Airdrie business owner creates website to show support for frontline workers

Story by Stacie Gaetz


Photos by iStock

The owner of an Airdrie print and web design company has used his tech skills to honour local frontline workers during the COVID-19 pandemic.

Trevor Rounce, owner of Switchback Creative Inc, made the website to share messages of gratitude and support to the doctors, nurses, truck drivers, community leaders, grocery clerks, neighbours, hospital patients, first responders, grandparents and family in our province.

“I have a sister, a brother and a nephew who are all nurses working here in Alberta,” said Rounce.

“Seeing them step up to the plate and do what was asked of them is inspiring. I just wanted to help in any way I could, and being a web developer, I thought the best way was through a website where we could tell all the frontline workers how much it means to that us that they do what they do everyday.”

He added, without frontline workers, none of the rest of us would be able to stay safe at home.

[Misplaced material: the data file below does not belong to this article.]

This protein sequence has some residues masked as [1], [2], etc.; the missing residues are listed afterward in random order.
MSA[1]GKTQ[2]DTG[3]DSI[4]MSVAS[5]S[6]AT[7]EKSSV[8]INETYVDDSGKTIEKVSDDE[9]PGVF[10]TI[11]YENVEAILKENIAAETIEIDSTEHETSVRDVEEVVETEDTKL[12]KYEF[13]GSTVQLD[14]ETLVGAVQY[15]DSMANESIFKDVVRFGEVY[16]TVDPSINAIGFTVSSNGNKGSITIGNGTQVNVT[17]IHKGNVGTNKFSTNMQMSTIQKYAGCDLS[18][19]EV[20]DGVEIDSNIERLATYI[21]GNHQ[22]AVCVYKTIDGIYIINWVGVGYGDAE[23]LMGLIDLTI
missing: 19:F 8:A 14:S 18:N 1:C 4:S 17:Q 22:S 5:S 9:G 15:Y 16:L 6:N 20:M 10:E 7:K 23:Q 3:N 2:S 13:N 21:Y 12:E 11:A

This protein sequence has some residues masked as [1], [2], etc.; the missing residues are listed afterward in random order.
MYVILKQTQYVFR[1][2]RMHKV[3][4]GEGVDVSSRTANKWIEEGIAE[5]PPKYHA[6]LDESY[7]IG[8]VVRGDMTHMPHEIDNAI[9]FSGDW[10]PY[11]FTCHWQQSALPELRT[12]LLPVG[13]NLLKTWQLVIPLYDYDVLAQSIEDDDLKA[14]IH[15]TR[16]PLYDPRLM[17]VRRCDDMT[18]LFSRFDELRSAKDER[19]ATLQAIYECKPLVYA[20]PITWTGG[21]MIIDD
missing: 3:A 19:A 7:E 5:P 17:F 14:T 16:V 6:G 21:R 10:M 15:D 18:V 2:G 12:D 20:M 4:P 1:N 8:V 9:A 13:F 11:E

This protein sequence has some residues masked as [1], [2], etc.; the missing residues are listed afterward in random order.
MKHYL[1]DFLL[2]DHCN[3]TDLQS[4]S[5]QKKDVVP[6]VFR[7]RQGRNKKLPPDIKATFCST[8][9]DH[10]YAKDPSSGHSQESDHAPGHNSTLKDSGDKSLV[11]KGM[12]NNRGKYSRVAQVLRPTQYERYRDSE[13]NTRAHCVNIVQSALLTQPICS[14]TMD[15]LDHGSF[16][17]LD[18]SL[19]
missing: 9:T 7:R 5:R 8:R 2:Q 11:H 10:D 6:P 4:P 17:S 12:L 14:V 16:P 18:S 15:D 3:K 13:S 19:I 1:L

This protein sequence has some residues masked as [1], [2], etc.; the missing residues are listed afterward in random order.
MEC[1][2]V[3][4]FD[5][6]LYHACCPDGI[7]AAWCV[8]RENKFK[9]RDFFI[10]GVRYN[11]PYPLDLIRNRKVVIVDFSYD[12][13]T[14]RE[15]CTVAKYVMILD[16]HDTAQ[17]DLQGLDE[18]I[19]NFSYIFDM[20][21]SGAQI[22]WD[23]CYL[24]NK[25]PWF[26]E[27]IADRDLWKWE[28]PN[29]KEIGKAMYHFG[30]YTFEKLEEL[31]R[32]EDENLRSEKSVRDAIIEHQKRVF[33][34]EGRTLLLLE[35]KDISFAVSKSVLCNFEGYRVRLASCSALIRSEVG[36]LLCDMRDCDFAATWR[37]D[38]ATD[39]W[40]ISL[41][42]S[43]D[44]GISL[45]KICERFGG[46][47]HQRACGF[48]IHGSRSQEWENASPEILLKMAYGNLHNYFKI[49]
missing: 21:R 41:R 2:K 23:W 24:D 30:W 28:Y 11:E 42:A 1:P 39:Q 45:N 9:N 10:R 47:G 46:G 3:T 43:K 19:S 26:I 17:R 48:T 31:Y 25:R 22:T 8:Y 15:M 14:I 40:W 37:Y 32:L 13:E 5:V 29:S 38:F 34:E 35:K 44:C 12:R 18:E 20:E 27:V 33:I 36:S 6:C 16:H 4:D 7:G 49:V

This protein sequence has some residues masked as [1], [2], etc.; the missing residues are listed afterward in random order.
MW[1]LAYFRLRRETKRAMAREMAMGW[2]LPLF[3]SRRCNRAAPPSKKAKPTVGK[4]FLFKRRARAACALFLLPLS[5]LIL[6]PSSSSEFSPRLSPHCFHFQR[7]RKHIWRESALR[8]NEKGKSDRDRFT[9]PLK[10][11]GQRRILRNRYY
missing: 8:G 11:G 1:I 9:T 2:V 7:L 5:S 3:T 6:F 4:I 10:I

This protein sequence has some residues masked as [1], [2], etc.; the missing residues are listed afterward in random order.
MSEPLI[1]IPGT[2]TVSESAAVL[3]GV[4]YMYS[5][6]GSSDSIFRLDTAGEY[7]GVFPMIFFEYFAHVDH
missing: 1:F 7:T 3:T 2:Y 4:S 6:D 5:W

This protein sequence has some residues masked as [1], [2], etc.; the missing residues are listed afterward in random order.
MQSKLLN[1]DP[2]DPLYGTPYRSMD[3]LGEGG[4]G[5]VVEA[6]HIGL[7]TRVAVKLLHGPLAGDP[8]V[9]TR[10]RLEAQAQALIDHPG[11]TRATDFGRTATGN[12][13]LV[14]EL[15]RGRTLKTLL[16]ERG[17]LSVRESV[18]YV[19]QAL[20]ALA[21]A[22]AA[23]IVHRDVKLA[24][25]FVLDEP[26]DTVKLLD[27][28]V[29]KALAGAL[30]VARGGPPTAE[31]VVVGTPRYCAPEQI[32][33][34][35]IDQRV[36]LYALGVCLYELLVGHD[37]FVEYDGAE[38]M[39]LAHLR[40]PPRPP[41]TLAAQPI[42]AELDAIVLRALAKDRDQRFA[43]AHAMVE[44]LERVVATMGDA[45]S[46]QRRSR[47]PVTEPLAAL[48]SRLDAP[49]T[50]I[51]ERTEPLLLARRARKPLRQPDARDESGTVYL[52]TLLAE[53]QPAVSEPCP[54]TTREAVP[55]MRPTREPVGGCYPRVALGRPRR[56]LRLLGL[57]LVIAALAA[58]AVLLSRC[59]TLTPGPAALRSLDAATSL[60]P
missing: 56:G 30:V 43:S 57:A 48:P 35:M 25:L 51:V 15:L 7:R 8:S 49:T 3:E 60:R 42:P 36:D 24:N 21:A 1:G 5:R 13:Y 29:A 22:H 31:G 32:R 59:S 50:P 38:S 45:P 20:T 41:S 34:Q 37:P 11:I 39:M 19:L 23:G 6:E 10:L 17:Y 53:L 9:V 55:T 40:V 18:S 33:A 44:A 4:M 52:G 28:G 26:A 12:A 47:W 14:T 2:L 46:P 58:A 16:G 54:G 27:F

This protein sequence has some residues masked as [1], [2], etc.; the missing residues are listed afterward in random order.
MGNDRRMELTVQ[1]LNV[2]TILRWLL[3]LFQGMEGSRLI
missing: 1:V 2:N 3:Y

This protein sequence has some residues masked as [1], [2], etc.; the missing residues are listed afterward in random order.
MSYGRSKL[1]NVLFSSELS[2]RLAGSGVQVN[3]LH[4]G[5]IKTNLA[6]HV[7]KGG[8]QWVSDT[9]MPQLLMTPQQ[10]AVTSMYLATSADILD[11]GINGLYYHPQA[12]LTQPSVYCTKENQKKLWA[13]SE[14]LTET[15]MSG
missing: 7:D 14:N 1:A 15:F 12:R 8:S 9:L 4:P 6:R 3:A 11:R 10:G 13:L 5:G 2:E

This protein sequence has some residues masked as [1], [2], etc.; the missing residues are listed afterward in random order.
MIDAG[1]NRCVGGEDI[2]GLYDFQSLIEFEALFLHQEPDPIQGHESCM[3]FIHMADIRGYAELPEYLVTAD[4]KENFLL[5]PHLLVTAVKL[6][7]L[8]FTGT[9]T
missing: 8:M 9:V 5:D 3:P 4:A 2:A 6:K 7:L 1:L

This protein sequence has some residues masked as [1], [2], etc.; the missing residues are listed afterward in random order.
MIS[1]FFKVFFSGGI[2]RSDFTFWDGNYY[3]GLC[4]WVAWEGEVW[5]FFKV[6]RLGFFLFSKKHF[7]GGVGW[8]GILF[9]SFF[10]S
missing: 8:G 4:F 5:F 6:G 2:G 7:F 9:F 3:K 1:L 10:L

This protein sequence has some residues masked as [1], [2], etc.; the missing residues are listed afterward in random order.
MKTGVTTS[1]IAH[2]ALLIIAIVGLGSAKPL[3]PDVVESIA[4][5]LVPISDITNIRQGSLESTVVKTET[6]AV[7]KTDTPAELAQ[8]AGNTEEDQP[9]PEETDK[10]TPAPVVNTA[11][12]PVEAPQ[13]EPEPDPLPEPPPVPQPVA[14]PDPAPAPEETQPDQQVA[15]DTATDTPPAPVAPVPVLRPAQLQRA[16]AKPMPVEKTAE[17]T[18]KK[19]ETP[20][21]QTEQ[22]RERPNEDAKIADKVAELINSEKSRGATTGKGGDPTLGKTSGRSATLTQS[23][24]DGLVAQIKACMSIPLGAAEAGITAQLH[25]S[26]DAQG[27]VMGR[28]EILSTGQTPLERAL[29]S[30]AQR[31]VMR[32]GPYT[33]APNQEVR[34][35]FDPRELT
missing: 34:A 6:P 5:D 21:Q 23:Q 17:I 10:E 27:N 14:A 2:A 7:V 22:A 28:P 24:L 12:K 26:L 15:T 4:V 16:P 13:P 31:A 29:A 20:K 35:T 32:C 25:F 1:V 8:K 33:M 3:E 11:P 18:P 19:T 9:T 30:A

“We have all seen what has happened around the world when we allow the virus to spread,” he said.

“I think it’s important, as a person who can ride this out at home, to thank all the Albertans who make that possible. It’s a privilege to be able to work from home. I wanted a way to thank everyone that makes that possible, truck drivers, grocery clerks, business owners, first responders, doctors, nurses.”

He said it has been heartwarming to hear the response to the website from frontline workers, who tell him they read the positive messages on the website every morning to give them the boost they need to start their days.

“I think it’s good to share a message of positivity right now,” said Rounce, who has lived in Airdrie for 19 years.

“There is so much bad news on COVID-19 and the negativity that comes with it, it’s nice to share a message of positivity to break the cycle. I think all the messages that have been put out there to the frontline workers means a lot to them.”

To share your message with local frontline workers, visit